Food is the most direct link we have between culture and nature, city and farm folk. It can serve as the point of interest that unites urbanites with farming concerns. As we begin to understand that food is not simply fuel, but is in fact a natural, social, cultural and spiritual product, we will also make the effort to foster the practical conditions necessary to protect and preserve ecological and social health. (Norman Wirzba, 2003).1
In the first part of my address at Worcester Cathedral on 2 October, I argued that not only food, but also land and people, provide strong links between society and farming, and many reasons to be thankful. And, quoting Norman Wirzba above, I averred that food, the first and most important of these, is not just about consumption and nutrition, but also about connections and relationships. As noted in our ‘Farming’s value to society’ report, “food consumption is increasingly becoming an expression of citizenship, and food is increasingly being sold with a story”.
The day after the service at Worcester, I was reminded once again of one of these stories. October’s edition of Engage, the Jubilee Centre’s quarterly newsletter, ran a short article that led with the statement, “every year, 70 billion land animals are killed for human consumption, which equates to a million a minute.”
The article was an abstract of a longer piece by Tim Lornie, a former Jubilee Centre intern, on ‘re-thinking factory farming’.
“The greatest horror”, says Lornie, “is not in the scale of the animal industry, but in its form. Globally, 2/3 of agricultural animals are ‘factory farmed'”, living “in tight, cramped conditions, with little or no access to the outside” and “subject to painful ‘mutilations’. “Even ‘high animal welfare’ labels (eg RSPCA ‘Freedom Food’)”, he continues, “permit systems where animals do not go outside, and are not always effectively enforced.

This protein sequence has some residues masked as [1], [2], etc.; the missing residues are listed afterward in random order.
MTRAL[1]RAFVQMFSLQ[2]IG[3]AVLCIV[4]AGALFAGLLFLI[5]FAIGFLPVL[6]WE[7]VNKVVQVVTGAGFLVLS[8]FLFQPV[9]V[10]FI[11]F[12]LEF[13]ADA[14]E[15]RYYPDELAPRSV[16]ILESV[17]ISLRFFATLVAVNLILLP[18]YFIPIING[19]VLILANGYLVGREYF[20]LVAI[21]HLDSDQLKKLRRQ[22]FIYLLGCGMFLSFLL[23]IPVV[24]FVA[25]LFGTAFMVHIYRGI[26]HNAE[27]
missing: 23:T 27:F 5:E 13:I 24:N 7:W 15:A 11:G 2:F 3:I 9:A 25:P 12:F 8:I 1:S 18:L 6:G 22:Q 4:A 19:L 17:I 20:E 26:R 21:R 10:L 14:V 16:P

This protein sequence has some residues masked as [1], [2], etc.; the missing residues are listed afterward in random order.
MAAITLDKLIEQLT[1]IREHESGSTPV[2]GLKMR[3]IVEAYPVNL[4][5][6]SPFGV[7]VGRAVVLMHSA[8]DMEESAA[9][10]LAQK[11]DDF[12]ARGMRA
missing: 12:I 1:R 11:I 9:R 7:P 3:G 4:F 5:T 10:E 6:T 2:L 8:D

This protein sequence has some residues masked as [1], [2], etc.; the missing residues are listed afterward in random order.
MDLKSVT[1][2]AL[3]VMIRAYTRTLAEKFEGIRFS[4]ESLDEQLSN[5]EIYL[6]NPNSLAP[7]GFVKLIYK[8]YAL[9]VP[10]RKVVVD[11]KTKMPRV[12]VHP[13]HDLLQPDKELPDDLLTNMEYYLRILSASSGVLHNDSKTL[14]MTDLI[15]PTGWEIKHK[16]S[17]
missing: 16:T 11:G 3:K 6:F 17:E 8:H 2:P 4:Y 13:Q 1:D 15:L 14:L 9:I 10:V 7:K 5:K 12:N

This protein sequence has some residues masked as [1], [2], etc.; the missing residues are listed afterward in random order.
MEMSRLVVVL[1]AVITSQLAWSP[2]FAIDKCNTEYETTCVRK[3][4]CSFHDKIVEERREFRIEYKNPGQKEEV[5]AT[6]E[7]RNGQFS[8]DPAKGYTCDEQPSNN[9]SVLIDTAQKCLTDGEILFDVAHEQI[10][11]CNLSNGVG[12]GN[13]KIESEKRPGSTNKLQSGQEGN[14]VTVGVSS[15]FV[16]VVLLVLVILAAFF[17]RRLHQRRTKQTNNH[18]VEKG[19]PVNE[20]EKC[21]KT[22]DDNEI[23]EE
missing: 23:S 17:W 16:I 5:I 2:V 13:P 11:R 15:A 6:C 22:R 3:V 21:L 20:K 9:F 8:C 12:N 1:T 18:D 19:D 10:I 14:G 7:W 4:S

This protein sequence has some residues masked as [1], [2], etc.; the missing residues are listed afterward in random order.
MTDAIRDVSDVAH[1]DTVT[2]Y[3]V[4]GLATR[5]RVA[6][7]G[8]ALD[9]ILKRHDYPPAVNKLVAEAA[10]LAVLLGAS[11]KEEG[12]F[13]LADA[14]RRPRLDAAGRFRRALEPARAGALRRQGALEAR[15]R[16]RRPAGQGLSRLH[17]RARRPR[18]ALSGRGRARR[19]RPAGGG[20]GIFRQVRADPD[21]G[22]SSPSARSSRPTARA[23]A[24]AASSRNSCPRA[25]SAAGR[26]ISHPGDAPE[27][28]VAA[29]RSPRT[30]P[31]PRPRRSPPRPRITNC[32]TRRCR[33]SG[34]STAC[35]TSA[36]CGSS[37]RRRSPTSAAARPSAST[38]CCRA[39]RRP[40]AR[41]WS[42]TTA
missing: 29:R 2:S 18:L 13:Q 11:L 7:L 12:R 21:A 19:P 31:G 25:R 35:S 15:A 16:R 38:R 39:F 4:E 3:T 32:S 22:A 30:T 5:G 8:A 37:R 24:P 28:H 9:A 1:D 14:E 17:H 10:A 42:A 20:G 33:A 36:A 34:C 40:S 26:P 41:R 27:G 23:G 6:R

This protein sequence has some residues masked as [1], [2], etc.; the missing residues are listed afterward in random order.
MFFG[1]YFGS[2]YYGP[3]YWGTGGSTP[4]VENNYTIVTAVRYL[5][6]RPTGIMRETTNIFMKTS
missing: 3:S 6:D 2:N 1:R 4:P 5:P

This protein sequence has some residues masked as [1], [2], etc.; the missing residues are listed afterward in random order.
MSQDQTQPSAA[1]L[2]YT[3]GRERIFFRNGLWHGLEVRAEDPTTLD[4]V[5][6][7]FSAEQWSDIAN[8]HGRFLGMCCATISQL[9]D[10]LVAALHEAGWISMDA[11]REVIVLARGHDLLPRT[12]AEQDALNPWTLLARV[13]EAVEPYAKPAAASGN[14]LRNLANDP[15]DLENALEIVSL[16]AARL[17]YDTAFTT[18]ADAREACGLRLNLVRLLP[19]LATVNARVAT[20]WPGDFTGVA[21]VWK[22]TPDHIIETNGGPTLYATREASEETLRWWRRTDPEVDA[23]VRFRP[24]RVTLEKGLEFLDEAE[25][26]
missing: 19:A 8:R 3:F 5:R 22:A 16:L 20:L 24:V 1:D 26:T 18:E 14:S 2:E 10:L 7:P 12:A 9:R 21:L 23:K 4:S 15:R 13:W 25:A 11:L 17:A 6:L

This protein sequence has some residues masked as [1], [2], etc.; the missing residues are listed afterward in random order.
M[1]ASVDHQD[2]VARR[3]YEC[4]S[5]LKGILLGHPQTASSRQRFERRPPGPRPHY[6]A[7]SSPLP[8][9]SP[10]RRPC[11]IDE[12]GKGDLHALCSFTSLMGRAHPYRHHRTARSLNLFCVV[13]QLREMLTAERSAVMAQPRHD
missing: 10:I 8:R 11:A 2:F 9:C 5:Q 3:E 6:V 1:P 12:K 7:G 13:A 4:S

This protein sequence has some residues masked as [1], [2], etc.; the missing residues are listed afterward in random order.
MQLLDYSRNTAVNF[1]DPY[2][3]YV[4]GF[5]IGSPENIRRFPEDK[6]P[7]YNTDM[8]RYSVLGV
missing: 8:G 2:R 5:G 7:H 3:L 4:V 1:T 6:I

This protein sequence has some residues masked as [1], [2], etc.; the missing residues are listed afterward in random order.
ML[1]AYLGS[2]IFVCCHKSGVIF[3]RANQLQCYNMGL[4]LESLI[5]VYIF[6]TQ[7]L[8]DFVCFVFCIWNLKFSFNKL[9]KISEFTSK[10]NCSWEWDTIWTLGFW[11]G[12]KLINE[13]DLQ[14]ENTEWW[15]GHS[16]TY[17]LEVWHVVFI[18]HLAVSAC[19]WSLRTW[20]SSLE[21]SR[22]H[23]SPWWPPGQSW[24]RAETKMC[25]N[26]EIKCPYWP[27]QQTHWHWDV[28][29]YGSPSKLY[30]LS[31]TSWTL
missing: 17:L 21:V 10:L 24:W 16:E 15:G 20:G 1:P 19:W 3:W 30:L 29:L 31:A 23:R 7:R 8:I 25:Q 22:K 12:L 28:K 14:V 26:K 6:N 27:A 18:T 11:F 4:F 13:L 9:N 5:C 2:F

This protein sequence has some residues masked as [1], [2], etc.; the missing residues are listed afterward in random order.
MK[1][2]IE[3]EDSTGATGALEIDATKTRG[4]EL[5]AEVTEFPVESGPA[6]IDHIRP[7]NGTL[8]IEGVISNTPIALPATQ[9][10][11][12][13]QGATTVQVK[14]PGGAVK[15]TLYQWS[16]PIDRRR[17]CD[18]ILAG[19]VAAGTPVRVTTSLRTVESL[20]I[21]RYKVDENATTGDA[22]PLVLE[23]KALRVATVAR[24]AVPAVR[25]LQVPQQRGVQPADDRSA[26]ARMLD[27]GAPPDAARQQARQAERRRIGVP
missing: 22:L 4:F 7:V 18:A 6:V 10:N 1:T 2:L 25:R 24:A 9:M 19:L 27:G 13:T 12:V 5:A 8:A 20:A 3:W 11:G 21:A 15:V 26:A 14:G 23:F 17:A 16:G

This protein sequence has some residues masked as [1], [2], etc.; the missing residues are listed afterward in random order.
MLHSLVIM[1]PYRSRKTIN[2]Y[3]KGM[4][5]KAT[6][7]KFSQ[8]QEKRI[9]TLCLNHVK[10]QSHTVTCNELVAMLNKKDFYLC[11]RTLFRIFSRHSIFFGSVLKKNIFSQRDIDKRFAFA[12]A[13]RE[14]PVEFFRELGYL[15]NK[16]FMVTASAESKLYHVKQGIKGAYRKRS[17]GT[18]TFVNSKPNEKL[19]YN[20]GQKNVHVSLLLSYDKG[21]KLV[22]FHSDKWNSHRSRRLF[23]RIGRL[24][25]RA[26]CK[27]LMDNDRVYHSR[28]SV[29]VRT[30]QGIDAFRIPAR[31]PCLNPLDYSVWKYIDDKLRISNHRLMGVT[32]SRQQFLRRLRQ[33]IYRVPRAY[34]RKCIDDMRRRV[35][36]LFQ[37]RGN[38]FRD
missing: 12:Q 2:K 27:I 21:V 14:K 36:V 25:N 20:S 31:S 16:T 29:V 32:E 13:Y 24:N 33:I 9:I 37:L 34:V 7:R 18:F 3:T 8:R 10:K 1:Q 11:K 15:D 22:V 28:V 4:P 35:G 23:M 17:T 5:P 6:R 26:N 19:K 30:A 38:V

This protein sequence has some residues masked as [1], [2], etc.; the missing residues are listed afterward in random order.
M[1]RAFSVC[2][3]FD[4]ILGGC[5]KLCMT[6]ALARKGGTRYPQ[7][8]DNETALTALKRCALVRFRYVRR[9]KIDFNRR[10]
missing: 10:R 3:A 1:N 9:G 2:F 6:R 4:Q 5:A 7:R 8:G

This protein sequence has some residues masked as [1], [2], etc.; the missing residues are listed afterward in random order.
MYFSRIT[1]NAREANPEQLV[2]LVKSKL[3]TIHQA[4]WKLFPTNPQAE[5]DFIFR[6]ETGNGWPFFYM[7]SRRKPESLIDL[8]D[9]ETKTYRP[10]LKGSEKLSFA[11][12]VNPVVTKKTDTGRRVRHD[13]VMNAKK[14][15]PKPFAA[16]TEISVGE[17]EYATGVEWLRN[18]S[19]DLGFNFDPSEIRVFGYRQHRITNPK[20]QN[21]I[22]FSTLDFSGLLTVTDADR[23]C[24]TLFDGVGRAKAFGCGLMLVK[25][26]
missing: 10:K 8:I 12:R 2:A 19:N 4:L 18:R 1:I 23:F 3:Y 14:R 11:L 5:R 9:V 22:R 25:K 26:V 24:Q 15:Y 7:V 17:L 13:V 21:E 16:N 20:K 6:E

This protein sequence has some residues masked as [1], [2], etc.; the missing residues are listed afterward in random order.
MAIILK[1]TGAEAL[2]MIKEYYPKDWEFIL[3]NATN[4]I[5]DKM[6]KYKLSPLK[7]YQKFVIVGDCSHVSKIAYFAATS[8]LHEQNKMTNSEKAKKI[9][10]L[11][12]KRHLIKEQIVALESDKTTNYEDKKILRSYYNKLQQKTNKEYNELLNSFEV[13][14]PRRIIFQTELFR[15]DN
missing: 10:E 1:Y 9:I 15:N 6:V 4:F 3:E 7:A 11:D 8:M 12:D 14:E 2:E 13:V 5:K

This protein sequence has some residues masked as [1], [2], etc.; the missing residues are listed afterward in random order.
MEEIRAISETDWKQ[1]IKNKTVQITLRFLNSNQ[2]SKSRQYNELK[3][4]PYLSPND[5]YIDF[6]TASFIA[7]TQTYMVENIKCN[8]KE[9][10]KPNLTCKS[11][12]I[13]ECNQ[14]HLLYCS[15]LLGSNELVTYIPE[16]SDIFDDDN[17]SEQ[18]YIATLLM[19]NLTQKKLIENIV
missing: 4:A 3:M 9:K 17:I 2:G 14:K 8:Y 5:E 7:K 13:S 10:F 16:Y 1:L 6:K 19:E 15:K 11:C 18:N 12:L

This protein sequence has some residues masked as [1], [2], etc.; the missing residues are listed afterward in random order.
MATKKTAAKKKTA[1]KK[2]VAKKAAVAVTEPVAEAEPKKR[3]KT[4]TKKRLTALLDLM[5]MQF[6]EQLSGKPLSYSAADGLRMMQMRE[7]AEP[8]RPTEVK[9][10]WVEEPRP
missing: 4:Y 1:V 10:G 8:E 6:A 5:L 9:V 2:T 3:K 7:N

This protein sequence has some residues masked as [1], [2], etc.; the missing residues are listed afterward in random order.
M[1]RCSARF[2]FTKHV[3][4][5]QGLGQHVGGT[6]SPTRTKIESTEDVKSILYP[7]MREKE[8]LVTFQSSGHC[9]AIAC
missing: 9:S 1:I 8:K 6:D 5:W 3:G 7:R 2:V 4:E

At their best,” Lornie states, “factory farms confine animals in oppressive ways and prevent them from fulfilling simple natural desires like exercise, play and nesting. At worst, they are filthy, violent and stressful places where ill-trained staff perform painful mutilations and leave sick animals to die in agony with no medical attention. This may sound drastic, but it happens.”
“Animal ethics”, Lornie contends, “is a defining issue of our time.”
But how should Christians respond?
Citing an article by Philip Sampson on “The curious case of the kind evangelicals”, Tim Lornie suggests that evangelical Christianity has a long tradition of care for animals and we would do well to recognise and return to this. He cites Wesley, Wilberforce, Shaftesbury, and Spurgeon as “giants of evangelical history”, who saw concern for animal well-being as a mark of ‘true conversion’.
Lornie concludes with a call to make efforts to truly understand the nature of our modern food system, to “re-think our lifestyles” and even to campaign against factory farming.
On a similar note, in a book review of Jonathan Safra Foer’s ‘Eating Animals”, I suggested that “for many, if not most, Christians, what we eat is still a matter of preference rather than principle, and most churches continue to serve, at functions and fellowship meals, whatever meat the supermarket offers. Yet, if the issue is fundamental to being human (as Safran Foer argues) and being Christian (as I would argue), then it cannot surely be relegated to a matter of lifestyle choice?”
If food really is “not simply fuel, but a a natural, social, cultural and spiritual product”, if eating is not just about consumption, but also about relationships, and if every meal really does tell a story, then maybe we would do well to consider our relationships not only with those people, but also the animals, who provide our food. They, after all, have a story too.